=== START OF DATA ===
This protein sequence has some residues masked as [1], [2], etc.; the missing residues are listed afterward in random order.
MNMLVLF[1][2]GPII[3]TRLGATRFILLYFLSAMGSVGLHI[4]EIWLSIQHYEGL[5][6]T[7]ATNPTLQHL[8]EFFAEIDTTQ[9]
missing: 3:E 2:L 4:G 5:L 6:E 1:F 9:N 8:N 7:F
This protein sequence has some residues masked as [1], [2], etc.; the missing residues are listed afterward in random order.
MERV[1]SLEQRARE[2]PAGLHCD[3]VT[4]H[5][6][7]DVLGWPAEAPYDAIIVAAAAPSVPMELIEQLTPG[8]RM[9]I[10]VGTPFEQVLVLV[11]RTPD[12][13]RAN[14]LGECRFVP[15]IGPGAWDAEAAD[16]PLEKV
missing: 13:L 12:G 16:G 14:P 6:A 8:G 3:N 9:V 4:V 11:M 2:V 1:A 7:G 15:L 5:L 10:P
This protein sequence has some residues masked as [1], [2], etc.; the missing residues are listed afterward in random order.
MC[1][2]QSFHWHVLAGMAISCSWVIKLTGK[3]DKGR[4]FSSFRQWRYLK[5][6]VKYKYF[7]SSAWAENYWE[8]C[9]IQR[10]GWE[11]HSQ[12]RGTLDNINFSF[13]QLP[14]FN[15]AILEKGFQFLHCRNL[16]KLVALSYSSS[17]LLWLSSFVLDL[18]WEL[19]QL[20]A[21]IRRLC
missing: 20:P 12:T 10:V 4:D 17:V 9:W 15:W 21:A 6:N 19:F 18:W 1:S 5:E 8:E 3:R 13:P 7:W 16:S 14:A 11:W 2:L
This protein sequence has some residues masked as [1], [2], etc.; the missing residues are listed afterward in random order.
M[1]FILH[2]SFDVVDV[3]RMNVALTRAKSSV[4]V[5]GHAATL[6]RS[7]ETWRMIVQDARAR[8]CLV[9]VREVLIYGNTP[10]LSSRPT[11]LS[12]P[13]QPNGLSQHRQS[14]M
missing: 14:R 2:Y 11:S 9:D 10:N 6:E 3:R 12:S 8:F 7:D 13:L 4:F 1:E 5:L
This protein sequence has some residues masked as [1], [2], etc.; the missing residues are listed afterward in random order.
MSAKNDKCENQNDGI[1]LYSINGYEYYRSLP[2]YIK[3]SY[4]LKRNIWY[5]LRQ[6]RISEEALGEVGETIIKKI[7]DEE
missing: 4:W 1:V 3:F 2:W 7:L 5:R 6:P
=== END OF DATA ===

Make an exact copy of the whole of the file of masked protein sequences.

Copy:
This protein sequence has some residues masked as [1], [2], etc.; the missing residues are listed afterward in random order.
MNMLVLF[1][2]GPII[3]TRLGATRFILLYFLSAMGSVGLHI[4]EIWLSIQHYEGL[5][6]T[7]ATNPTLQHL[8]EFFAEIDTTQ[9]
missing: 3:E 2:L 4:G 5:L 6:E 1:F 9:N 8:N 7:F
This protein sequence has some residues masked as [1], [2], etc.; the missing residues are listed afterward in random order.
MERV[1]SLEQRARE[2]PAGLHCD[3]VT[4]H[5][6][7]DVLGWPAEAPYDAIIVAAAAPSVPMELIEQLTPG[8]RM[9]I[10]VGTPFEQVLVLV[11]RTPD[12][13]RAN[14]LGECRFVP[15]IGPGAWDAEAAD[16]PLEKV
missing: 13:L 12:G 16:G 14:P 6:A 8:G 3:N 9:V 4:V 11:M 2:V 1:A 7:G 15:L 5:L 10:P
This protein sequence has some residues masked as [1], [2], etc.; the missing residues are listed afterward in random order.
MC[1][2]QSFHWHVLAGMAISCSWVIKLTGK[3]DKGR[4]FSSFRQWRYLK[5][6]VKYKYF[7]SSAWAENYWE[8]C[9]IQR[10]GWE[11]HSQ[12]RGTLDNINFSF[13]QLP[14]FN[15]AILEKGFQFLHCRNL[16]KLVALSYSSS[17]LLWLSSFVLDL[18]WEL[19]QL[20]A[21]IRRLC
missing: 20:P 12:T 10:V 4:D 17:V 9:W 15:W 21:A 6:N 19:F 18:W 1:S 5:E 8:E 3:R 13:P 7:W 16:S 14:A 11:W 2:L
This protein sequence has some residues masked as [1], [2], etc.; the missing residues are listed afterward in random order.
M[1]FILH[2]SFDVVDV[3]RMNVALTRAKSSV[4]V[5]GHAATL[6]RS[7]ETWRMIVQDARAR[8]CLV[9]VREVLIYGNTP[10]LSSRPT[11]LS[12]P[13]QPNGLSQHRQS[14]M
missing: 14:R 2:Y 11:S 9:D 10:N 6:E 3:R 12:S 8:F 7:D 13:L 4:F 1:E 5:L
This protein sequence has some residues masked as [1], [2], etc.; the missing residues are listed afterward in random order.
MSAKNDKCENQNDGI[1]LYSINGYEYYRSLP[2]YIK[3]SY[4]LKRNIWY[5]LRQ[6]RISEEALGEVGETIIKKI[7]DEE
missing: 4:W 1:V 3:F 2:W 7:L 5:R 6:P